If possible set up as far from the drums as you can. Remember, damage occurs due to impulse sounds—drums, and frequencies around 4kHz—cymbals.
Not only will this help, you’ll play more quietly because you’re no longer competing. Your ears will thank you, as will the band.
I was once put next a keyboard player at a rehearsal. Immediately we realised this wouldn’t work; our instruments occupied similar frequencies, so we struggled to hear ourselves.
Instinct is to play louder and that annoys everyone. It also ncreases the risk of hearing loss.
There are two solutions:
- Stand somewhere else—see Distance
- Learn to EQ yourself. If you recognise where the instrument’s strongest frequencies are, reduce the weaker ones. You’ll hear, and be heard, more clearly plus your overall volume level will be lower
Playing at stadium volumes is fine if you actually play stadiums, but literally deafening if you’re in a rehearsal room.
The smaller the room, the quieter you should be.
Unless you’re playing an acoustic gig, to a hushed crowd, you should wear either ear plugs or in-ear monitors.
Covering your ears—such as wearing ear defenders—is effective, but hardly practical. Thus, there are a number of solutions that prolong the safe period of exposure before loss occurs.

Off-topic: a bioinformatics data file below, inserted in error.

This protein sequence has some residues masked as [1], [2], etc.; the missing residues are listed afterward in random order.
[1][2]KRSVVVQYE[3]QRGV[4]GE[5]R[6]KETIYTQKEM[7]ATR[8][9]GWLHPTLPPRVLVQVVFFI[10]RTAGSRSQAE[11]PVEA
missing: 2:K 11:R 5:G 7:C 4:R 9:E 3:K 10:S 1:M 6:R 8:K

Plugs that just block the ears, such as foam, are cheap with a pack of 20 pairs from pharmacies are under £7. Your hearing, however, is now muffled, so you’ll played louder and that defeats the whole exercise.
Specialised plugs attenuate certain frequencies that means you’ll still hear to a useful extent and harmful exposure times are reduced. For years I’ve used Alpine Music Safe Pro plugs. They’re discreet, come in a small carry case and you can choose the level of attenuation up to 25dB. Prices start around £15.
I’ve recently tried Isolate from Flare Audio. These are metal plugs designed to block the ear canal and hearing occurs via bone conductivity. Volume reduction is impressive, and frequency response is quite natural. They take getting used to, but my hearing hasn’t suffered during exposure. Prices start from £25.
These are discreet headphones that plug your ears. Sound engineers love them, as they reduce the need for onstage speakers. Provided with a good mix, you should hear everything clearly.
However, they’ve three major drawbacks:
- They’re not cheap. Plugs aside, you need a separate receiver and transmitter. The very cheapest start above £100
- Batteries and electronics; if any fail, you won’t hear a thing
- If the environment’s loud, you’ll turn your monitors up. As they’re in your ears, the risk of hearing loss increases, defeating the object
Personally, I don’t use them; I prefer earplugs and achieving a good onstage mix
Hearing is precious, so protect it by:
- Avoiding excessive volume, long exposures, and harmful frequencies
- Set overall volume to the size of the room
- Move away from loud sounds
- EQ increases clarity without boosting overall volume
- Don’t compete with high volumes or similar sounds
- Use flat-frequency ear plugs